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California State University Addresses Progress and the Future of ‘Cornerstones’ Initiative

Nov. 16, 2006 -- California State University presented yesterday at the Board of Trustees meeting its fourth biennial accountability report. The report is mandated by Cornerstones, an implementation plan adopted by the Board in 1999 to help CSU and its campuses address future academic challenges. The report detailed the CSU’s progress in nine performance indicator categories that relate to student retention, progress toward earning a degree, and graduation rates.

The Board also received an update on current planning to develop the successor to Cornerstones called Access to Excellence.

To complete the report, each of the CSU’s 23 campuses submitted information on the progress they made in the nine performance categories in 2004-05, and set new goals through 2008-09. The CSU, through the Chancellor’s Office, also reviewed systemwide progress in these performance areas, as well as its multi-year performance regarding budget agreements between the CSU and the state administration.

The reports that were distributed to the Board of Trustees are posted online at

“The report establishes that while most of the commitments made in Cornerstones have become firmly embedded within the culture of CSU campuses, our performance can still improve,” said Dr. Gary Reichard, executive vice chancellor and chief academic officer at CSU. “This accountability reporting has clearly helped to advance Cornerstones principles. When the new strategic planning exercise is completed, the CSU will undoubtedly consider continuing, deleting, revising, or adding accountability items under the new plan.”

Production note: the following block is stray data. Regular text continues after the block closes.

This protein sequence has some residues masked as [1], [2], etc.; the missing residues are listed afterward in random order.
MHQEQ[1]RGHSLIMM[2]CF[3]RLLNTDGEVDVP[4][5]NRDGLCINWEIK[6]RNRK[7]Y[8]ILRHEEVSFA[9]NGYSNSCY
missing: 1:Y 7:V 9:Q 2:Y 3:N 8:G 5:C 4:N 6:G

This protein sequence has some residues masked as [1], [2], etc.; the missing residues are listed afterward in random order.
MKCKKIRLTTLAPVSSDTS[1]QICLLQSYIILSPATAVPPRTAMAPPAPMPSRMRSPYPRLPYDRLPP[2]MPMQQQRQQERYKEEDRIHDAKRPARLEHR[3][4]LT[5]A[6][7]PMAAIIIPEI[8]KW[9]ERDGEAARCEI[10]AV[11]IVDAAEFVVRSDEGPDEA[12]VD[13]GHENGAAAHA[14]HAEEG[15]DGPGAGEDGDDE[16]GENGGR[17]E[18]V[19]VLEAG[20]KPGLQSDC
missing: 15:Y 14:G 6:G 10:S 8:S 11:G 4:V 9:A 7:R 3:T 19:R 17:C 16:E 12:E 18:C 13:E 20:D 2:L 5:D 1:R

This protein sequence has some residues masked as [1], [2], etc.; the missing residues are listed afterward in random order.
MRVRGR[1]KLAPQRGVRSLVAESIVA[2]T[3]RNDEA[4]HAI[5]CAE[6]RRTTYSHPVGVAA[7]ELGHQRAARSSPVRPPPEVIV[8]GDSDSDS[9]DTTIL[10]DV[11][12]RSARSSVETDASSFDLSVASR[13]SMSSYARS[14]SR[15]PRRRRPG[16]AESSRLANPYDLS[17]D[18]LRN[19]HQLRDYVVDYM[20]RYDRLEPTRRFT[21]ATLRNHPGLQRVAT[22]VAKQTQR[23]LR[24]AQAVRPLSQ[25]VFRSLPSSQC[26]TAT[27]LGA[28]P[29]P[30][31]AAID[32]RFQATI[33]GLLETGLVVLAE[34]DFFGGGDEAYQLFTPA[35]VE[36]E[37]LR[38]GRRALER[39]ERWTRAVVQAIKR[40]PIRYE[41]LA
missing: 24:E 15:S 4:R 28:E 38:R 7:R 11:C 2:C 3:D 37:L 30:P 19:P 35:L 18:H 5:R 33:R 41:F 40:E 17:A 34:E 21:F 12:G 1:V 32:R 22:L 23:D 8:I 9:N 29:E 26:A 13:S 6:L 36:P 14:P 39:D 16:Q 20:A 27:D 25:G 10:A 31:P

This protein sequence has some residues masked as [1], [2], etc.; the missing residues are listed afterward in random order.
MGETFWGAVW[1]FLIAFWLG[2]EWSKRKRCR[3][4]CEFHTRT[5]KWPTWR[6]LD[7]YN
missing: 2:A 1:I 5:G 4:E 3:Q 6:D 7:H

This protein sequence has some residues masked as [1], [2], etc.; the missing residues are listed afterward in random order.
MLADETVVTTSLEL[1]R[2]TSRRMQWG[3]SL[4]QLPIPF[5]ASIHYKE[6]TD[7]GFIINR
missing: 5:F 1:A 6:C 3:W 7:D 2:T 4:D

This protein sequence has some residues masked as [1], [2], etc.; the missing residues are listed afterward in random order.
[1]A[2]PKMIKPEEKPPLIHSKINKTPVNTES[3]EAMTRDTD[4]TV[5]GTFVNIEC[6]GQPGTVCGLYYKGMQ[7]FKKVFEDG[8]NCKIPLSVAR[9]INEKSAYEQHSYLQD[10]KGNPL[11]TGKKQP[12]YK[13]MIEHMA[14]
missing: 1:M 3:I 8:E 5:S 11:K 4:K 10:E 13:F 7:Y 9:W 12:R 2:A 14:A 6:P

In 1999, CSU’s Cornerstones program became the first national example of a public, multi-campus university system actively involving trustees and faculty in forward planning regarding the future of higher education.

Cornerstones’ Successor

Access to Excellence will establish specific program objectives, set priorities, and guide resources over the next several years. This new systemwide planning effort, drawing upon the insights of Cornerstones, will provide more than simply an update or modest revision of the existing plan.

To ensure a more comprehensive initiative, Access to Excellence will begin with conversations on each of the CSU campuses around a common set of themes and questions, which will be addressed by students, faculty, staff, alumni, community partners (including K-12 and industry partners), and administrators. Already bold new ideas about the future of the CSU have emerged in discussions among presidents, provosts, and academic senators about the focus and process for developing the plan.

About California State University
The California State University is the largest system of senior higher education in the country, with 23 campuses, approximately 405,000 students and 44,000 faculty and staff. Since the system was created in 1961, it has awarded nearly 2.5 million degrees, about 84,000 annually. The CSU is renowned for the quality of its teaching and for the job-ready graduates it produces. Its mission is to provide high-quality, affordable education to meet the ever-changing needs of the people of California. With its commitment to excellence, diversity and innovation, the CSU is the university system that is working for California. See

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Last Updated: November 16, 2006

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